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2020 Poetry Delights

By pearl@pagehalffull.com
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Compelling reads from Canadian poets
Niagara & Government
Excerpt

I am sick of keeping upa quaint pretense of language optimismor some sloppy nod to the experimentalas if I had a new plan besides this urge this compulsion // to not be silent & to pattern

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Why it's on the list ...
These poems don't get swept up in themselves, but heckle easy assumptions, resist hero or villain, the lyric impulse for perfect beauty or paper-cut endings. He wants to be more real than that and escape the literary within the literary. "I dare not smear with wit or cheapen with harmony" (p. 79).

He reflects on past decades, and interpretations, and impacts within the moment's "deep accordion sigh" (p. 55) and realizing "this is Bottom I thought but I was wrong. /I was wearing the hole in Bottom// the bottle still had it over me/I was its tongue" (p. 51). His expression is fresh and deft. It is an ear candy to read, and fittingly absurd to stick candy in the ear. He is irreverent. "happy to muck about allow & accumulate".

He explores being an outsider to who he was born among, and coming to acceptance that he is unchangeable in nature as the people he is unlike. The material is heavy but there's a resilience within grief, a self-awareness that it passes and returns.
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Orrery

Orrery

Poems
edition:Paperback

Orrery is a collection that orbits around the theme of Pioneer 10, an American space probe launched in 1972 to study Jupiter’s moons. Having achieved many firsts before reaching Jupiter and a few more after being hurled away from the solar system, the probe was retired in 2003 when NASA stopped sending signals to it, leaving it to wander alone through deep space.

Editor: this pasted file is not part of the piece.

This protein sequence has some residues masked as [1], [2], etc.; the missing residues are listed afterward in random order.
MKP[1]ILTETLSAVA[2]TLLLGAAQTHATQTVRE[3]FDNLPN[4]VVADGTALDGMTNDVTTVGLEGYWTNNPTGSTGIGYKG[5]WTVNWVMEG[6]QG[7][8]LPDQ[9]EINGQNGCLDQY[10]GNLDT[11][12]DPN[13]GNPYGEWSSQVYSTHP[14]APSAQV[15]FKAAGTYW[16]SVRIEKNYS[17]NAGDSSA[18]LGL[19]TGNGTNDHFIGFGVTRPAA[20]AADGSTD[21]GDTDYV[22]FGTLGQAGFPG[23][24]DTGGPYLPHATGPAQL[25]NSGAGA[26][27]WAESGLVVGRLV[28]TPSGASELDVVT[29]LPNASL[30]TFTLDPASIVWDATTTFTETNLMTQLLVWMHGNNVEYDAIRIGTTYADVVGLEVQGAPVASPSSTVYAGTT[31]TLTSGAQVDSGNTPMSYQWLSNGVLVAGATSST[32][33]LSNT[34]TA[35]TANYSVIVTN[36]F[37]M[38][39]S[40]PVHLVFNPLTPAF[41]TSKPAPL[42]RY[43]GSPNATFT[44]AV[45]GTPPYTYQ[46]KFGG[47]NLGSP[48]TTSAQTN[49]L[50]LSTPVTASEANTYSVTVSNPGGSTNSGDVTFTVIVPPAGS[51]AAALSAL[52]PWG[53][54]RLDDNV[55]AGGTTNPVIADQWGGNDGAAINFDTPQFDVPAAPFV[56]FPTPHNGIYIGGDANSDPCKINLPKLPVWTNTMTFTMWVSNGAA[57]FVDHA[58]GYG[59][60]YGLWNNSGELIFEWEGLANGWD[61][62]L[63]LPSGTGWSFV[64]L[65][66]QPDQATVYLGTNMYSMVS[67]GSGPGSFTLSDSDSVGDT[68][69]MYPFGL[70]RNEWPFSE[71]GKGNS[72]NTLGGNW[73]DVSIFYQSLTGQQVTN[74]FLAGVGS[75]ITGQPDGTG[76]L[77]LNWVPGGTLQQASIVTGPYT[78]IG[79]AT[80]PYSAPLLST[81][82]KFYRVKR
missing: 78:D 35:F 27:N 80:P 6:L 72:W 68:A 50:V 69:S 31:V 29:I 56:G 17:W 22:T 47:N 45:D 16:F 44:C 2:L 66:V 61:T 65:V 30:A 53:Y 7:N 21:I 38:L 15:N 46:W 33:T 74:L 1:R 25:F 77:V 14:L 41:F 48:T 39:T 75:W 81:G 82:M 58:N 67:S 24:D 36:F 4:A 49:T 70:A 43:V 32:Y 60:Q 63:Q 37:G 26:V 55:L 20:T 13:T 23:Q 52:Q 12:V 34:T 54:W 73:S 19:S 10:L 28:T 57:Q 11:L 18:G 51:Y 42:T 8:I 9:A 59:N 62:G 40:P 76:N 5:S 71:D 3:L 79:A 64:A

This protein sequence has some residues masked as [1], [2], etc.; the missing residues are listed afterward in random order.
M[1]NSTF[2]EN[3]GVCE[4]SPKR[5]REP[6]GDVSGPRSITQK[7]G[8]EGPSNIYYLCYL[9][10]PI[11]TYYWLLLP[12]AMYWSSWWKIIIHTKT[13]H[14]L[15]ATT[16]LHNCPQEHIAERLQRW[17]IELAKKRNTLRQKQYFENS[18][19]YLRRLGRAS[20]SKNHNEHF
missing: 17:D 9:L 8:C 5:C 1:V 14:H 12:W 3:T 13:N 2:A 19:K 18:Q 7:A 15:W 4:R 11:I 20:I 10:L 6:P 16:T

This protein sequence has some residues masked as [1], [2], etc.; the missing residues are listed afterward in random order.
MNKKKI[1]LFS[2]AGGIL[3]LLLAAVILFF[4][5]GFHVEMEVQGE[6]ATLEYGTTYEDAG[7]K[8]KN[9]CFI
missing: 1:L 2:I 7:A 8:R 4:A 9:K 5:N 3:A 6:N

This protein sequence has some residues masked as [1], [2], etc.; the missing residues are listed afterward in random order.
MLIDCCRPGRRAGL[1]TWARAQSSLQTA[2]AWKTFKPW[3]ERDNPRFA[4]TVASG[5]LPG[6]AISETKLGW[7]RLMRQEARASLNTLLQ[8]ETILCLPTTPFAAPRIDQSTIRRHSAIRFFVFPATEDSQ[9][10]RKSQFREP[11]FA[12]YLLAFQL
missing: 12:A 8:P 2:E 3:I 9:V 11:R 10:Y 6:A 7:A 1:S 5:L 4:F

On a trajectory that may long outlast Earth, Pioneer has transformed from a finite object into an infinite one, a muddling of the mun …

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Haiku in Canada

Haiku in Canada

History, Poetry, Memoir
edition:Paperback
tagged : canadian
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Why it's on the list ...
Rarely has seminal been such an apt word for a book. This is a feast of encyclopedic knowledge of the timelines, events, people and poems that have made up the haiku community in Canada. It gathers years of reading in an invaluable guide to orient on the history of the movement as a subset of Literary Who's Who. Over 180 pages have a fantastic number of biographies and sample poems from individuals, events and geographical groups. There are 35 pages of endnotes to geek out over.

Background stories fill in the gaps among the scattered practicing communities. It compresses it all accessibly and shows how haiku is a much denser form and more flexible in form than it was even 20 years ago.

"belonging/where I don't belong/giant sequoia" Roland Packer (p. 110).

It is a good companion book to Moonflowers: Pioneering Women Haiku Poets in Canada by Terry Ann Carter (Catkin Press, 2020) which gives a bibliography and biography of 14 poets.
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Low Centre of Gravity
Why it's on the list ...
I love these frank, lively poems. They take you right into the moment of life in each reread, whether impish playfulness in bed or attending another concussive funeral as "we lumber though/what we don't have the skills to handle" (p. 25).